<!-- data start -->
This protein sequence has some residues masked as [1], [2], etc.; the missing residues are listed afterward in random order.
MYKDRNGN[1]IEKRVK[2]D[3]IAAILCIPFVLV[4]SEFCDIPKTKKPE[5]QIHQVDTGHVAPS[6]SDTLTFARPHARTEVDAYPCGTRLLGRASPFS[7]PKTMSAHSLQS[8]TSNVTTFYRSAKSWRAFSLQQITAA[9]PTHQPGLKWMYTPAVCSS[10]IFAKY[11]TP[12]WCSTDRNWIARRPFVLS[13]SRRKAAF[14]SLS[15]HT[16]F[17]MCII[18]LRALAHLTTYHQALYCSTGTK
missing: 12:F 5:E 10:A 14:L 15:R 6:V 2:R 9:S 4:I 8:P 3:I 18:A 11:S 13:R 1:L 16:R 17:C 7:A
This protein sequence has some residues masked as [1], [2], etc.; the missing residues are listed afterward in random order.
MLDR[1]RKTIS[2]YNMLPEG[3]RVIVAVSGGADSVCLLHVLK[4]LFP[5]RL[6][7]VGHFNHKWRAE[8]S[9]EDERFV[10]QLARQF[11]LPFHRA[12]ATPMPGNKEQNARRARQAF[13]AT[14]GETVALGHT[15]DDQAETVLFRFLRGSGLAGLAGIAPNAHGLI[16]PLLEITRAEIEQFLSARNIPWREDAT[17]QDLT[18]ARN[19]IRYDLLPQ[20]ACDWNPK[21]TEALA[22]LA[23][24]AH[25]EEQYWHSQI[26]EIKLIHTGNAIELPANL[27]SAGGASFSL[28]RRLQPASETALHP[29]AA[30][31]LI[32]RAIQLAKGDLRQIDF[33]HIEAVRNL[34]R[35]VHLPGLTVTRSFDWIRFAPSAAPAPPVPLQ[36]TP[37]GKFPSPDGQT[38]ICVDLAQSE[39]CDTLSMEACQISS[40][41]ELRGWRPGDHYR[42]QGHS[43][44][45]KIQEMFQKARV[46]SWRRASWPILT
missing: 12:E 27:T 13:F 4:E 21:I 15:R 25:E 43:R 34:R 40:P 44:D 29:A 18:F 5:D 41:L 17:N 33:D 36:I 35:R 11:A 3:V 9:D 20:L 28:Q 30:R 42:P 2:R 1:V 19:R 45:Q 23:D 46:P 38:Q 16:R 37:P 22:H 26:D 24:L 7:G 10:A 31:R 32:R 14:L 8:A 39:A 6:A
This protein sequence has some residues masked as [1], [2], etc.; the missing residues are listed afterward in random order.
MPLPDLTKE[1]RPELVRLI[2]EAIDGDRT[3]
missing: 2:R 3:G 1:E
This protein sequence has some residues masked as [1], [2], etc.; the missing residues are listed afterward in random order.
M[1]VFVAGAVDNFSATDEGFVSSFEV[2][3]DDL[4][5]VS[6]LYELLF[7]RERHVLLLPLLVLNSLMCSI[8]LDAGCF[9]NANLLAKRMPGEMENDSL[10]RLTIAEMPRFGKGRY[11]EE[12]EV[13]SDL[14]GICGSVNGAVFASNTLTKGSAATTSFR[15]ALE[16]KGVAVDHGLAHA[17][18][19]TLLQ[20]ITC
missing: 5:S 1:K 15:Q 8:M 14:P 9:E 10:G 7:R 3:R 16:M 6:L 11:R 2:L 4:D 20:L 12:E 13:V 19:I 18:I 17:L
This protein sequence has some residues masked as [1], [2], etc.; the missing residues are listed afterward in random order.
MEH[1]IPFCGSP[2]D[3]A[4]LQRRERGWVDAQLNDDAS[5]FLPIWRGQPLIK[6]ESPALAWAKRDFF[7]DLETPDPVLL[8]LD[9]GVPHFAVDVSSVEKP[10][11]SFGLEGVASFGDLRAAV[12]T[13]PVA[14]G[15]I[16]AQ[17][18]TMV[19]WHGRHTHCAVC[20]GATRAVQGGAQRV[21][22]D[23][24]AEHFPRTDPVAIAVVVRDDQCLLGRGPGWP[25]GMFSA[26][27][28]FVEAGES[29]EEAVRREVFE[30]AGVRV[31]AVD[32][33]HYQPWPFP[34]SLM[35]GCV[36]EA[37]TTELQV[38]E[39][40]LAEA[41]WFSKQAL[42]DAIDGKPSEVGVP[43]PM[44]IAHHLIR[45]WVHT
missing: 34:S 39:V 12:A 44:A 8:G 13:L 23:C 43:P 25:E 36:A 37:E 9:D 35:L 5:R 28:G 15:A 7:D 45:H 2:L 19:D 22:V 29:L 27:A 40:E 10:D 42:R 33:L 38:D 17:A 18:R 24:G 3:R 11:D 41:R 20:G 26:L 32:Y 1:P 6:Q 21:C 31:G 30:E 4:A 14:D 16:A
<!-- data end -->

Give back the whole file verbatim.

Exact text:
This protein sequence has some residues masked as [1], [2], etc.; the missing residues are listed afterward in random order.
MYKDRNGN[1]IEKRVK[2]D[3]IAAILCIPFVLV[4]SEFCDIPKTKKPE[5]QIHQVDTGHVAPS[6]SDTLTFARPHARTEVDAYPCGTRLLGRASPFS[7]PKTMSAHSLQS[8]TSNVTTFYRSAKSWRAFSLQQITAA[9]PTHQPGLKWMYTPAVCSS[10]IFAKY[11]TP[12]WCSTDRNWIARRPFVLS[13]SRRKAAF[14]SLS[15]HT[16]F[17]MCII[18]LRALAHLTTYHQALYCSTGTK
missing: 12:F 5:E 10:A 14:L 15:R 6:V 2:R 9:S 4:I 8:P 3:I 18:A 11:S 13:R 1:L 16:R 17:C 7:A
This protein sequence has some residues masked as [1], [2], etc.; the missing residues are listed afterward in random order.
MLDR[1]RKTIS[2]YNMLPEG[3]RVIVAVSGGADSVCLLHVLK[4]LFP[5]RL[6][7]VGHFNHKWRAE[8]S[9]EDERFV[10]QLARQF[11]LPFHRA[12]ATPMPGNKEQNARRARQAF[13]AT[14]GETVALGHT[15]DDQAETVLFRFLRGSGLAGLAGIAPNAHGLI[16]PLLEITRAEIEQFLSARNIPWREDAT[17]QDLT[18]ARN[19]IRYDLLPQ[20]ACDWNPK[21]TEALA[22]LA[23][24]AH[25]EEQYWHSQI[26]EIKLIHTGNAIELPANL[27]SAGGASFSL[28]RRLQPASETALHP[29]AA[30][31]LI[32]RAIQLAKGDLRQIDF[33]HIEAVRNL[34]R[35]VHLPGLTVTRSFDWIRFAPSAAPAPPVPLQ[36]TP[37]GKFPSPDGQT[38]ICVDLAQSE[39]CDTLSMEACQISS[40][41]ELRGWRPGDHYR[42]QGHS[43][44][45]KIQEMFQKARV[46]SWRRASWPILT
missing: 12:E 27:T 13:F 4:E 21:I 15:R 25:E 43:R 34:R 40:P 44:D 29:A 18:F 5:D 41:L 17:N 33:D 36:I 35:R 11:A 3:V 9:D 20:L 28:Q 30:R 42:P 2:R 1:V 19:R 45:Q 23:D 46:P 38:Q 16:R 37:P 22:H 26:D 24:L 7:G 10:A 31:R 32:R 14:L 8:A 39:A 6:A
This protein sequence has some residues masked as [1], [2], etc.; the missing residues are listed afterward in random order.
MPLPDLTKE[1]RPELVRLI[2]EAIDGDRT[3]
missing: 2:R 3:G 1:E
This protein sequence has some residues masked as [1], [2], etc.; the missing residues are listed afterward in random order.
M[1]VFVAGAVDNFSATDEGFVSSFEV[2][3]DDL[4][5]VS[6]LYELLF[7]RERHVLLLPLLVLNSLMCSI[8]LDAGCF[9]NANLLAKRMPGEMENDSL[10]RLTIAEMPRFGKGRY[11]EE[12]EV[13]SDL[14]GICGSVNGAVFASNTLTKGSAATTSFR[15]ALE[16]KGVAVDHGLAHA[17][18][19]TLLQ[20]ITC
missing: 5:S 1:K 15:Q 8:M 14:P 9:E 10:G 7:R 3:R 16:M 6:L 11:R 2:L 4:D 20:L 12:E 13:V 19:I 18:I 17:L
This protein sequence has some residues masked as [1], [2], etc.; the missing residues are listed afterward in random order.
MEH[1]IPFCGSP[2]D[3]A[4]LQRRERGWVDAQLNDDAS[5]FLPIWRGQPLIK[6]ESPALAWAKRDFF[7]DLETPDPVLL[8]LD[9]GVPHFAVDVSSVEKP[10][11]SFGLEGVASFGDLRAAV[12]T[13]PVA[14]G[15]I[16]AQ[17][18]TMV[19]WHGRHTHCAVC[20]GATRAVQGGAQRV[21][22]D[23][24]AEHFPRTDPVAIAVVVRDDQCLLGRGPGWP[25]GMFSA[26][27][28]FVEAGES[29]EEAVRREVFE[30]AGVRV[31]AVD[32][33]HYQPWPFP[34]SLM[35]GCV[36]EA[37]TTELQV[38]E[39][40]LAEA[41]WFSKQAL[42]DAIDGKPSEVGVP[43]PM[44]IAHHLIR[45]WVHT
missing: 34:S 39:V 12:A 44:A 8:G 13:L 23:C 43:P 25:E 36:A 37:E 9:D 35:L 5:R 28:G 15:A 7:D 45:H 2:L 19:D 22:V 29:L 27:A 40:E 10:D 42:R 33:L 38:D 17:A 18:R 24:G 3:R 11:D 41:R 20:G 26:L 32:Y 1:P 6:Q 21:C 31:G 30:E 4:A 14:D 16:A